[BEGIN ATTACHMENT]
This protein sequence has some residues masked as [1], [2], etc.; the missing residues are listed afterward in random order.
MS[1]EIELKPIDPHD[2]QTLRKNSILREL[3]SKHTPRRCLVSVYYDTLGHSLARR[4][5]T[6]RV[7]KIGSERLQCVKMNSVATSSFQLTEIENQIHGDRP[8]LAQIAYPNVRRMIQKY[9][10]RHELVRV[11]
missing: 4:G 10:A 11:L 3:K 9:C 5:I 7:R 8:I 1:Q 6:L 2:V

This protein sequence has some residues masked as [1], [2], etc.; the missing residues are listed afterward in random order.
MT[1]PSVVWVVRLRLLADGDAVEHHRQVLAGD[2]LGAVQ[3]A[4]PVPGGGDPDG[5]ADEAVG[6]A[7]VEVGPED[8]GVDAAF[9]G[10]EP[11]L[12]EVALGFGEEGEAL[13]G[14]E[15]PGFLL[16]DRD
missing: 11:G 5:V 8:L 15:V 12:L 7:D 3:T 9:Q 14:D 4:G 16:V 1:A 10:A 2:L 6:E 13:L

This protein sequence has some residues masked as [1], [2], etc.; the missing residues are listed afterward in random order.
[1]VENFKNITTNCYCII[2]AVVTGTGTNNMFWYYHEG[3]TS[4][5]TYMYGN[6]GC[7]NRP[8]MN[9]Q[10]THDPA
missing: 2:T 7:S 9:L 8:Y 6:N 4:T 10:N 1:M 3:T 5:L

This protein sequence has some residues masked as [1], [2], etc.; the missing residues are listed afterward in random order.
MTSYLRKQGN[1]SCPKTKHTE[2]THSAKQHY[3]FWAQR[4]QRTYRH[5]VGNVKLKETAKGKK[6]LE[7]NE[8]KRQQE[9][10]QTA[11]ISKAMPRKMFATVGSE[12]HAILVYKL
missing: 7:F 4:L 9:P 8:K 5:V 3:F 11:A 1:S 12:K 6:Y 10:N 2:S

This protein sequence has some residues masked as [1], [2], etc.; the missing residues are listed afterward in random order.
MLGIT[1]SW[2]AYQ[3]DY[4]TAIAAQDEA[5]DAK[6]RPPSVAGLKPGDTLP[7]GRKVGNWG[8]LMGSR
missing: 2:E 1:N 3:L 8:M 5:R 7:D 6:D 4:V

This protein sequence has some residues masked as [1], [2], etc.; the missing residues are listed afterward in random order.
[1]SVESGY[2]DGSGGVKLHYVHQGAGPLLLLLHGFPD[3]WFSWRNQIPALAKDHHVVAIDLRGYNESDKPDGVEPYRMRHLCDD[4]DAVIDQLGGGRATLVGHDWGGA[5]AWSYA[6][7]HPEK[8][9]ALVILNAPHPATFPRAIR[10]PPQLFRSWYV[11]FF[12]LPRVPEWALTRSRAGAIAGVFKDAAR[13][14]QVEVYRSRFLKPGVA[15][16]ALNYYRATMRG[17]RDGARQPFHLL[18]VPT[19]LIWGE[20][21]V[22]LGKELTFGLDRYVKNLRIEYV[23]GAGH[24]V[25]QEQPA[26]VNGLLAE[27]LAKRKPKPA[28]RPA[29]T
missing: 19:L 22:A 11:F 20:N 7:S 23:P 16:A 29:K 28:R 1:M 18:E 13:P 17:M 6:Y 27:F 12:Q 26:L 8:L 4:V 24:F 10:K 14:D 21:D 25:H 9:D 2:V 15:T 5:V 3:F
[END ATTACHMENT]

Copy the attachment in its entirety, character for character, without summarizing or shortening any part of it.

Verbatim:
This protein sequence has some residues masked as [1], [2], etc.; the missing residues are listed afterward in random order.
MS[1]EIELKPIDPHD[2]QTLRKNSILREL[3]SKHTPRRCLVSVYYDTLGHSLARR[4][5]T[6]RV[7]KIGSERLQCVKMNSVATSSFQLTEIENQIHGDRP[8]LAQIAYPNVRRMIQKY[9][10]RHELVRV[11]
missing: 4:G 10:A 11:L 3:K 9:C 5:I 7:R 8:I 1:Q 6:L 2:V

This protein sequence has some residues masked as [1], [2], etc.; the missing residues are listed afterward in random order.
MT[1]PSVVWVVRLRLLADGDAVEHHRQVLAGD[2]LGAVQ[3]A[4]PVPGGGDPDG[5]ADEAVG[6]A[7]VEVGPED[8]GVDAAF[9]G[10]EP[11]L[12]EVALGFGEEGEAL[13]G[14]E[15]PGFLL[16]DRD
missing: 11:G 5:V 8:L 15:V 12:L 7:D 3:T 9:Q 14:D 4:G 16:V 1:A 10:A 2:L 6:E 13:L

This protein sequence has some residues masked as [1], [2], etc.; the missing residues are listed afterward in random order.
[1]VENFKNITTNCYCII[2]AVVTGTGTNNMFWYYHEG[3]TS[4][5]TYMYGN[6]GC[7]NRP[8]MN[9]Q[10]THDPA
missing: 2:T 7:S 9:L 8:Y 6:N 4:T 10:N 1:M 3:T 5:L

This protein sequence has some residues masked as [1], [2], etc.; the missing residues are listed afterward in random order.
MTSYLRKQGN[1]SCPKTKHTE[2]THSAKQHY[3]FWAQR[4]QRTYRH[5]VGNVKLKETAKGKK[6]LE[7]NE[8]KRQQE[9][10]QTA[11]ISKAMPRKMFATVGSE[12]HAILVYKL
missing: 7:F 4:L 9:P 8:K 5:V 3:F 11:A 1:S 12:K 6:Y 10:N 2:S

This protein sequence has some residues masked as [1], [2], etc.; the missing residues are listed afterward in random order.
MLGIT[1]SW[2]AYQ[3]DY[4]TAIAAQDEA[5]DAK[6]RPPSVAGLKPGDTLP[7]GRKVGNWG[8]LMGSR
missing: 2:E 1:N 3:L 8:M 5:R 7:D 6:D 4:V

This protein sequence has some residues masked as [1], [2], etc.; the missing residues are listed afterward in random order.
[1]SVESGY[2]DGSGGVKLHYVHQGAGPLLLLLHGFPD[3]WFSWRNQIPALAKDHHVVAIDLRGYNESDKPDGVEPYRMRHLCDD[4]DAVIDQLGGGRATLVGHDWGGA[5]AWSYA[6][7]HPEK[8][9]ALVILNAPHPATFPRAIR[10]PPQLFRSWYV[11]FF[12]LPRVPEWALTRSRAGAIAGVFKDAAR[13][14]QVEVYRSRFLKPGVA[15][16]ALNYYRATMRG[17]RDGARQPFHLL[18]VPT[19]LIWGE[20][21]V[22]LGKELTFGLDRYVKNLRIEYV[23]GAGH[24]V[25]QEQPA[26]VNGLLAE[27]LAKRKPKPA[28]RPA[29]T
missing: 19:L 22:A 11:F 20:N 7:S 23:P 16:A 29:K 28:R 1:M 18:E 13:P 17:M 6:Y 27:F 12:Q 26:L 8:L 4:V 24:F 10:K 14:D 21:D 25:H 9:D 2:V 15:T 5:V 3:F